Do you remember drive-in movie theaters? At their peak in the late 1950s, more than 4,000 were in operation throughout the United States, allowing families to attend movies for a reasonable price and giving teenagers a semi-private dark place for heavy petting (they didn't call them "passion pits" for nothing). They were celebrated musically by everybody from the Beach Boys ("Drive-In," natch) to Bryan Adams ("Summer of '69") to Poison ("Talk Dirty to Me"), served as locations for too many movies to count (Targets, Grease, The Outsiders), and have been the subject of at least two documentaries (After Sunset: The Life & Times of the Drive-In Theater, and Shining Stars: Canada's Drive-In Movie Theatres). Now filmmaker April Wright is shining new light on the subject with her upcoming documentary Going Attractions: The Rise and Fall of the Drive-In as an American Icon.

If you didn't know, there's been a bit of a revival of drive-ins; check out Dennis Cozzalio's blog to read his report on what's been happening in recent years in Southern California and elsewhere, in which he discusses Wright's film. The web site for Going Attractions is skeletal at the moment, but it features two videos: a high-energy trailer and a director's statement in which Wright shares a few personal memories from her younger years in Illinois and talks about the impact drive-ins have had on American society. She says that she's already traveled more than 16,000 miles through 30 states, and is planning to do a little more traveling this year with the goal of finishing the film in the fall. The site has a jaw-dropping list of drive-ins that Wright has visited so far. What about you? Is there a drive-in theater in your past? Or is there one operating now in your neck of the woods?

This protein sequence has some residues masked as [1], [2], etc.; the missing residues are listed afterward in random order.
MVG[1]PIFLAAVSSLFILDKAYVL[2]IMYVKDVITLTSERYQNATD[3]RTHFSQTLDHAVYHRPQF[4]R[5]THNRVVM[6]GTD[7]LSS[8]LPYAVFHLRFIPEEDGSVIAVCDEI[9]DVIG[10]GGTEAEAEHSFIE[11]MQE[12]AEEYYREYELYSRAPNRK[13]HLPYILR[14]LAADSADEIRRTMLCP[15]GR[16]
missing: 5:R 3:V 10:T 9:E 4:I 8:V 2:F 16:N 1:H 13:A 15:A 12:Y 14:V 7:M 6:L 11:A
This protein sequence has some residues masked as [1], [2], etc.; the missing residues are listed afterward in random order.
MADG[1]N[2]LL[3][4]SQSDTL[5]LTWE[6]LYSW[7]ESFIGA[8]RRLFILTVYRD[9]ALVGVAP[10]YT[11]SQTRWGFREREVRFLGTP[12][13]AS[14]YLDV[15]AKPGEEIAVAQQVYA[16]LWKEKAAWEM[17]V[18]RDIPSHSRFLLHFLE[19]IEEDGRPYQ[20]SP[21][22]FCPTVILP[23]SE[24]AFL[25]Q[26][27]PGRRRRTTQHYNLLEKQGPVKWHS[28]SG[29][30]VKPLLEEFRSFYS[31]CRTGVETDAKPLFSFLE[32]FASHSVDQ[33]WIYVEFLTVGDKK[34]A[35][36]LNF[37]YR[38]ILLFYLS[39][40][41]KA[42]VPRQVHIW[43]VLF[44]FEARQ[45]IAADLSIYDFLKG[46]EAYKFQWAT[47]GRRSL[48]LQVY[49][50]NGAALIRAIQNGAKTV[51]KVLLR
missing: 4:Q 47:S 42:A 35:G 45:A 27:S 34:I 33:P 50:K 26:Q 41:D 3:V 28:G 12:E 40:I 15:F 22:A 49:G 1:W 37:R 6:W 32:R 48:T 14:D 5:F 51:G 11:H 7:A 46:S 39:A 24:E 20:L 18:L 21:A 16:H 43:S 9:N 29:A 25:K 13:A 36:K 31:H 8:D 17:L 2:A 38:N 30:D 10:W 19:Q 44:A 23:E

[Via Sergio Leone and the Infield Fly Rule]
categories Cinematical